When dining out, likes Chinese, Mexican and Italian food, prepares a fine Hungarian Goulash at home; wears conservative civilian dress clothes, gayly colored sports apparel; like a nice size family home with plenty of room for house guests. Reading tastes include works on scientific subjects, international politics and non-fiction, literature by Ogden Nash; prefers semi-classical music, has a collection of records; in art his choice runs to realists; likes a warm climate with low humidity; enjoys West Coast scenery. "Get with it" or "Let's" are favorite expressions; wants to be as useful as possible; time doesn't mean anything if there's a job to be done; is a perfectionist. Stresses accuracy, loyalty and sincerity in all personal relationships, sets an example for efficient operation and economy of time, likes forward-thinkers. Open-minded, constantly alert to find a better operating procedure, shuns nitpicking, carries his share of the load, attends to his own details to insure accuracy and conciseness. Letters from mothers of enlisted personnel in his command have cited a feeling of trust and faith in their commander. One of his captains stated that "his Irish friendliness and fair policies made him one of the most popularly liked 'C.O.'s.'" It required an order from higher headquarters to prevent him from personally leading more than his quota of combat missions. A long-time friend noted that "Jack is always on the move getting something done."
Lead the first major night raid on Japanese-held Rabaul harbor using parachute flares for aiming the bombs. Using a B-17 Flying Fortress as a "dive-bomber," destroyed a large cargo ship and damaged a 10,000 ton troop ship.
Headed the Aug. 7, 1942 daylight B-17 raid that suppressed Japanese air activity from Rabaul airfields, thus protecting U.S. Marine landings on Guadalcanal. Although his aircraft was damaged and one gunner killed, the bombing accuracy and results were exceptional. Photos showed almost every bomb struck the target.
In B-29s, he participated in the first attack on Tokyo in October 1944. Flew as group leader on the famous low-level firebomb raid of Tokyo on March 9, 1945, and the May 29th daylight incendiary raid which nearly annihilated Yokohama.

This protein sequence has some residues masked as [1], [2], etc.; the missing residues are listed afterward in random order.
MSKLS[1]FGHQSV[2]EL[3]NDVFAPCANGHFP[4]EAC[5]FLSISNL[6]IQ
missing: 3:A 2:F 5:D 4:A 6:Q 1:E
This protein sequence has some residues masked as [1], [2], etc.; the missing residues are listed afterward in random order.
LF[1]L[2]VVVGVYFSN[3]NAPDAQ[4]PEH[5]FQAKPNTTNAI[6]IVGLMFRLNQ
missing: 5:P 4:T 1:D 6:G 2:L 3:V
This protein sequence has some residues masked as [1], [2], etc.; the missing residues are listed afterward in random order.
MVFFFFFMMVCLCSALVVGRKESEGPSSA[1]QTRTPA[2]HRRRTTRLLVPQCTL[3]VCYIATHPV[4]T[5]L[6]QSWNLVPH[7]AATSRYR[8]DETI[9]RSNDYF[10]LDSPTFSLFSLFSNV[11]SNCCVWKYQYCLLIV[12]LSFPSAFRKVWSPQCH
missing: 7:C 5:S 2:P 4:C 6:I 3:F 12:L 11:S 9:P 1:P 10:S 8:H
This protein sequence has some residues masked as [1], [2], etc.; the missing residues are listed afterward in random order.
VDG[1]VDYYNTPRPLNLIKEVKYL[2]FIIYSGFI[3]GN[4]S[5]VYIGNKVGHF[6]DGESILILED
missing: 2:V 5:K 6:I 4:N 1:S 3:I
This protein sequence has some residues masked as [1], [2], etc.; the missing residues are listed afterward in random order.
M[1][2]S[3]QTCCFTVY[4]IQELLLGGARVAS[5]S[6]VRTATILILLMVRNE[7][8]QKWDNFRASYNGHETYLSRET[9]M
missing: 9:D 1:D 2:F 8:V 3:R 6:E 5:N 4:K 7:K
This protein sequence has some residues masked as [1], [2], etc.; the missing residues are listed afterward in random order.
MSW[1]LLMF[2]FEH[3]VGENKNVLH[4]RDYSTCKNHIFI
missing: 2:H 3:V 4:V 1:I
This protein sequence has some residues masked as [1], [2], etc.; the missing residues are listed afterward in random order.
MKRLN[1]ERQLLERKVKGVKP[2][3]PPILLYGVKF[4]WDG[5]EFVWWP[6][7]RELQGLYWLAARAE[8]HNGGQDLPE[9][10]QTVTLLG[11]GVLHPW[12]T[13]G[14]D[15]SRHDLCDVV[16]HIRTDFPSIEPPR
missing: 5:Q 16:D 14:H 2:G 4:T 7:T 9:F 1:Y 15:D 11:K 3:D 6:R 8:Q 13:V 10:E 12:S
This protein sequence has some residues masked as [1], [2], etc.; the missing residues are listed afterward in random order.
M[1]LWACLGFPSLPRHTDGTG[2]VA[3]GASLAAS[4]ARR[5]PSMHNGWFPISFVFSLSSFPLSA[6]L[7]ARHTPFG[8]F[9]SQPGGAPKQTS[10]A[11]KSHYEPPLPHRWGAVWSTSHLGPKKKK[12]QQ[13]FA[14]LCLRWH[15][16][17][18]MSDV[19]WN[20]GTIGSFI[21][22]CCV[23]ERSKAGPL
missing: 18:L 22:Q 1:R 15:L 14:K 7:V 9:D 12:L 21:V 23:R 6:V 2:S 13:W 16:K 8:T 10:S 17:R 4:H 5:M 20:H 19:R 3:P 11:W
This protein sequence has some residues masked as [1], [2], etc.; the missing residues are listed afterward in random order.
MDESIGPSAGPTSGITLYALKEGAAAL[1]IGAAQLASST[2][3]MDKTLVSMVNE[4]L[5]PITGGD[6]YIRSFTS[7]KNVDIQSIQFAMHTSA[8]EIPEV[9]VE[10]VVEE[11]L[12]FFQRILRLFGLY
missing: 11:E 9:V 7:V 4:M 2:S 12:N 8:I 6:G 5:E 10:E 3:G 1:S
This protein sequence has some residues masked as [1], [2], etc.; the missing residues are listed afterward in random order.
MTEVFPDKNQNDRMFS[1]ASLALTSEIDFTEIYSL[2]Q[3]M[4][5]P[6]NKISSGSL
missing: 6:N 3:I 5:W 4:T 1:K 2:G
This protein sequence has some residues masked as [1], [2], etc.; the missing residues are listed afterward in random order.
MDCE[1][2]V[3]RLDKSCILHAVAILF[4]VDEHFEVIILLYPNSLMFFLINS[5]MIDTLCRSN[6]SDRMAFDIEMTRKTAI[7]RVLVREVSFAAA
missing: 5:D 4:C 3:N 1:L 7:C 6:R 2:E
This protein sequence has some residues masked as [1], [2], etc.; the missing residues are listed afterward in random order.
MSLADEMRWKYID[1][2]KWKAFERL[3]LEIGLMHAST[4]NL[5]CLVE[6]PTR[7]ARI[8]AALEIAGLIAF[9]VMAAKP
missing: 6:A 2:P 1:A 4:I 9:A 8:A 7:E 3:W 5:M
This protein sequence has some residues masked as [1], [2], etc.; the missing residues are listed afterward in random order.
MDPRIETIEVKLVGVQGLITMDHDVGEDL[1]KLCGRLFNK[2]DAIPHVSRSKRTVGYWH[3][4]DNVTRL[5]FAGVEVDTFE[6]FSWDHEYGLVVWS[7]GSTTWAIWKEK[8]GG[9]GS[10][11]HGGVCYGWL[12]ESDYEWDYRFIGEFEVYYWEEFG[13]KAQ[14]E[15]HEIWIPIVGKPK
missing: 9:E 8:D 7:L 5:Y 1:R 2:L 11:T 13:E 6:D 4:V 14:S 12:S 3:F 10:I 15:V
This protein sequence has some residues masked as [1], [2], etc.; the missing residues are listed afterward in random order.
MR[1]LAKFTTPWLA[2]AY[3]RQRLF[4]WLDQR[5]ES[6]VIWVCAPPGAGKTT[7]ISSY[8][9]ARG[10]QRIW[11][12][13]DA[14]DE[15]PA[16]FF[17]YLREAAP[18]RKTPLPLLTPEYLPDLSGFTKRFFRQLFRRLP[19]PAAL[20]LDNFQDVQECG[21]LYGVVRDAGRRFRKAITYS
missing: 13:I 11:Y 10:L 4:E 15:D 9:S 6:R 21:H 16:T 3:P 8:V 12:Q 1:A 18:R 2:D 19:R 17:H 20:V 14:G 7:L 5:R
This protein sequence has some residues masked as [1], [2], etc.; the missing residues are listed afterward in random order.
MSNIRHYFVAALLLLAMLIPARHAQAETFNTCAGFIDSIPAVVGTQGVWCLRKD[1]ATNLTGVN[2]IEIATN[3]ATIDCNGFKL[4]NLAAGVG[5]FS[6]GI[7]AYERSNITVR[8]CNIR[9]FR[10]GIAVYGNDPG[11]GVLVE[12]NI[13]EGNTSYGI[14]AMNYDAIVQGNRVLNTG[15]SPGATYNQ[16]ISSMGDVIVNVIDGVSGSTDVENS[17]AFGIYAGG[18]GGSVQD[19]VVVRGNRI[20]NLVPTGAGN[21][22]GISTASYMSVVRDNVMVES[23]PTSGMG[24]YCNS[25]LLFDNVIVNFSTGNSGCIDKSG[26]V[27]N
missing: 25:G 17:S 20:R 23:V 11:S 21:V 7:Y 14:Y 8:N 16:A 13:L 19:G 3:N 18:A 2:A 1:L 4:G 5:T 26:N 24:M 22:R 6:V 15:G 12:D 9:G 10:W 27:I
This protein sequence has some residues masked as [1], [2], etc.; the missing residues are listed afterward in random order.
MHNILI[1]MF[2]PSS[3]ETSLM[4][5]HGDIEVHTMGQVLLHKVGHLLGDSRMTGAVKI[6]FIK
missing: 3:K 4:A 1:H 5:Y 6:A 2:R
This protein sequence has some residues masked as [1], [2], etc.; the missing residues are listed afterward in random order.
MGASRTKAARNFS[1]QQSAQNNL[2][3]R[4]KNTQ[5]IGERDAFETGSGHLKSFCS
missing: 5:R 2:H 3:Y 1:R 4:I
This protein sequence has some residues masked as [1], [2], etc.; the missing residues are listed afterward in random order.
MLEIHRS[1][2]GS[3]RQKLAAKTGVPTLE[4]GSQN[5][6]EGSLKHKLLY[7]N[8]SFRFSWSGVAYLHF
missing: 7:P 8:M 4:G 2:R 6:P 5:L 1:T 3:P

Flew the Air Force's last mission against the Japanese homeland on Aug. 14th. His target was the Osaka Arsenal. The surrender broadcast was heard on the return flight.
Flew his first combat mission in January of 1942 in an LB-30 type aircraft (modification of the early B-24). His aircraft heavily damaged by enemy fighters and with four wounded crewmembers aboard, he crash-landed on a tiny island between Java and Borneo. The entire crew was rescued ten days later and rejoined combat units in the battle for Java, thence to Australia and New Guinea.
Returning from a long-range bombing and weather reconnaissance mission, adverse winds forced him to ditch a B-29 in the Pacific Ocean 120 miles south of Saipan. This was the first B-29 to ditch in which all the crewmembers survived.
On two occasions he safely landed B-29's after sustaining major battle damage. Once a huge portion of the flap and aileron was shot away. Another battle damage incident forced him to be one of the first few B-29s to use Iwo Jima as an emergency landing field.
He was one of two War Department General Staff representatives that initiated "on the spot" planning of American aid to the Greeks against the guerillas as a result of the "Truman Doctrine."
While on the General Staff he participated in the planning for the move of 150,000 Jews to Palestine from West Germany in 1947.
Has been a very familiar face at the SAC bombing competition as SAC representative, Air Force Arbitration member and competitor. He was commander of the 93rd Bombardment Wing that tied for first place in 1951.
Suffered a severe leg wound on his first combat mission.